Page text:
Imad Fadlallah left us too early. His 57 years in this life were too few, but the impact of his actions during those years will certainly be felt for generations to come. Most aspects of Imad’s life, personality and accomplishments are widely known in our community, but other aspects may not be as well known. While many will recall Imad the principal, I want to talk about Imad the man of principles.
Imad was always true to his core beliefs, even in the most challenging times. When we launched the Arab American Political Action Committee (AAPAC) in 1998, the last thing on our mind was the Dearborn Public Schools, but we quickly found ourselves involved in the attempts to solve what was a major overcrowding crisis in our district.
At the time, I did not know much about the schools, the politics of the board of education or the superintendent. I needed to learn from someone who was knowledgeable and trustworthy. Many people “in-the-know” shied away from the controversy and from what was then seen as a renegade group coming to rock the boat and “destroy” our schools. However, Imad was not afraid. During long hours and late night meetings at his house or mine, he stated the facts and suggested the solutions without fear of retribution from his bosses, even though that was a strong possibility at the time.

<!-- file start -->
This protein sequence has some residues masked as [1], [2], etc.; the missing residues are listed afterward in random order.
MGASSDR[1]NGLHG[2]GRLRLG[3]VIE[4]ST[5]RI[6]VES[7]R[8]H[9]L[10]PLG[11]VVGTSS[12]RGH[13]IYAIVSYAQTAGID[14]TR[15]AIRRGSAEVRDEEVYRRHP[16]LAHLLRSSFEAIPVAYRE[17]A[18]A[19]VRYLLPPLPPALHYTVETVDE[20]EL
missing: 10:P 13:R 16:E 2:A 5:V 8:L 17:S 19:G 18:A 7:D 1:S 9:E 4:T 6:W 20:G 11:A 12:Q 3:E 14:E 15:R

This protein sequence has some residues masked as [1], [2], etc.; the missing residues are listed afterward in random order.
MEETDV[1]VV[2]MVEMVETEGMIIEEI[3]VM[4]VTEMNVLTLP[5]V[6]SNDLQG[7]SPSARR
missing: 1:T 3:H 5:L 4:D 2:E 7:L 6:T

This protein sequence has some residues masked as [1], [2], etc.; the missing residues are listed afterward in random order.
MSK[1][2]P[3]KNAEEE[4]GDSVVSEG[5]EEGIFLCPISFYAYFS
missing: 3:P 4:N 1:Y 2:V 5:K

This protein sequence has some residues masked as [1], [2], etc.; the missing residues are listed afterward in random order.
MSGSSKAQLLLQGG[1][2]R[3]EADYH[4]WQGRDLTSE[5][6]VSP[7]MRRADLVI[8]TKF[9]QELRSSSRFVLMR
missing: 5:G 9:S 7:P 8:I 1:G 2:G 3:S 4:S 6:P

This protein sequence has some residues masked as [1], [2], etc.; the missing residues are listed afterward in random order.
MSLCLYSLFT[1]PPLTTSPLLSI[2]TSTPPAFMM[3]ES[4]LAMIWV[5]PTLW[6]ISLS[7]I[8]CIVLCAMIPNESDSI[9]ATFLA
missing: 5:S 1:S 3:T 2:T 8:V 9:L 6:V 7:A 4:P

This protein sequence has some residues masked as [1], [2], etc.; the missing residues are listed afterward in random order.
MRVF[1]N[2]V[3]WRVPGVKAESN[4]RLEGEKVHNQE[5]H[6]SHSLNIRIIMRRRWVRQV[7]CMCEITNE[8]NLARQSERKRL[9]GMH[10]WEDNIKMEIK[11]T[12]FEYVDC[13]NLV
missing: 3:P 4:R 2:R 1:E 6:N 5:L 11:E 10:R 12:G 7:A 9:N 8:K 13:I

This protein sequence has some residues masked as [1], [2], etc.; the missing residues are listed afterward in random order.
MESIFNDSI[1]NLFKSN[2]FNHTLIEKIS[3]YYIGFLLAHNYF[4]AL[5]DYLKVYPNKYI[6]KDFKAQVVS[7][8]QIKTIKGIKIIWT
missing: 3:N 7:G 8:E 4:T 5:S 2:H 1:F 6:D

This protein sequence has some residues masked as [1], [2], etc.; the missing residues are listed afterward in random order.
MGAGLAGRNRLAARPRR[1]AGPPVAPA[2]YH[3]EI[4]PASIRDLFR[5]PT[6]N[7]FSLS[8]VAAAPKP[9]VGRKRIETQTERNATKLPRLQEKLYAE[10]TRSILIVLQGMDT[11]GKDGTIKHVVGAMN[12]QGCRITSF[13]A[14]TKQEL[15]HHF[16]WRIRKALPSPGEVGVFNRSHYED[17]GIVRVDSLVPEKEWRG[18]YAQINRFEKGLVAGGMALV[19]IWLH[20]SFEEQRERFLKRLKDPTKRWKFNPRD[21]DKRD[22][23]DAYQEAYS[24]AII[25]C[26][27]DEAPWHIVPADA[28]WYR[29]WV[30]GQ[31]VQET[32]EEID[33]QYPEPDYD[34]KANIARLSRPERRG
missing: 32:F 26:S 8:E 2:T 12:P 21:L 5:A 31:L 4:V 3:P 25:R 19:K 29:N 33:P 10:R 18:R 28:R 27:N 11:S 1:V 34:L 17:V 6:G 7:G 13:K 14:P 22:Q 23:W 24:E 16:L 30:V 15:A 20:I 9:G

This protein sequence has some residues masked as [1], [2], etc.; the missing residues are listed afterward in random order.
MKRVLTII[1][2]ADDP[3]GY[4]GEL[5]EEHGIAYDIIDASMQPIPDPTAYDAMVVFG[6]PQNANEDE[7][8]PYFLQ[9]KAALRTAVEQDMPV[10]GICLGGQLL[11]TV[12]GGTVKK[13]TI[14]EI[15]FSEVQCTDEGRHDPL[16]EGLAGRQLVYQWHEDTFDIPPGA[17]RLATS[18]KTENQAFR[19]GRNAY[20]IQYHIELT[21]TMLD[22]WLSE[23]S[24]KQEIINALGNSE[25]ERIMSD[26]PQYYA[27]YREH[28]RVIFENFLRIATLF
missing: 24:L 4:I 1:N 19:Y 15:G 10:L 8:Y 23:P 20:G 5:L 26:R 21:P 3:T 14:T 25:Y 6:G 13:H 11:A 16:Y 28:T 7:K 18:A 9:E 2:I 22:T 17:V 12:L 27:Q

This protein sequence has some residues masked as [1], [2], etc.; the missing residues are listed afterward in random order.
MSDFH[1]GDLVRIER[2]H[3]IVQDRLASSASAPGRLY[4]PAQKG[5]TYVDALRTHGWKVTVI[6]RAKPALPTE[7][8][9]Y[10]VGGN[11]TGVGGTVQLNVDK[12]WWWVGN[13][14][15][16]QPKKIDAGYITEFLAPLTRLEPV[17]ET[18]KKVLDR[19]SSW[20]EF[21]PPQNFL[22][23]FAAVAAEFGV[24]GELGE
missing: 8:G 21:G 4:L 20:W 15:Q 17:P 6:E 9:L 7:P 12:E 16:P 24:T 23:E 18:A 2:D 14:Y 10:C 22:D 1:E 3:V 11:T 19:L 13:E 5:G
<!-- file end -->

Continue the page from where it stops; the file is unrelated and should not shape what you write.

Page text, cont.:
It was Imad’s passion and determination that drove me to personally fight those fights. Imad stood with us, the children and the community. He stood for what was right and did not follow the easy path. The rest is history: The election of Mary Lane and then Aimee Blackburn (Schoelles) to the Board of Education, the defeat of the two unfair bonds and the victory of the better bond and the building of several new schools, just to name a few successes.
Imad was present at every step of these political and educational victories, and he played a key role, though mostly behind the scenes.
Through the years, he continued to advise all of us and to assist in all major decisions in our school district while never seeking credit for his work. While most in the community are aware of the difference he made in the life of hundreds, if not thousands, of kids at Stout and then Fordson and across the district, we need to recognize his tremendous unsung contributions.
Now, as I say my final goodbye to Imad, I am thankful for the opportunity to have known him and his wonderful family. I promise to stay true to the principles we always spoke about and continue to place the interests of our children and their future above any job, politics or community feuds. Imad, you were a true leader and a brother, and you will always be my favorite principal. God bless your soul.
By Abed Hammoud
–Abed Hammoud is an attorney and a former AAPAC president.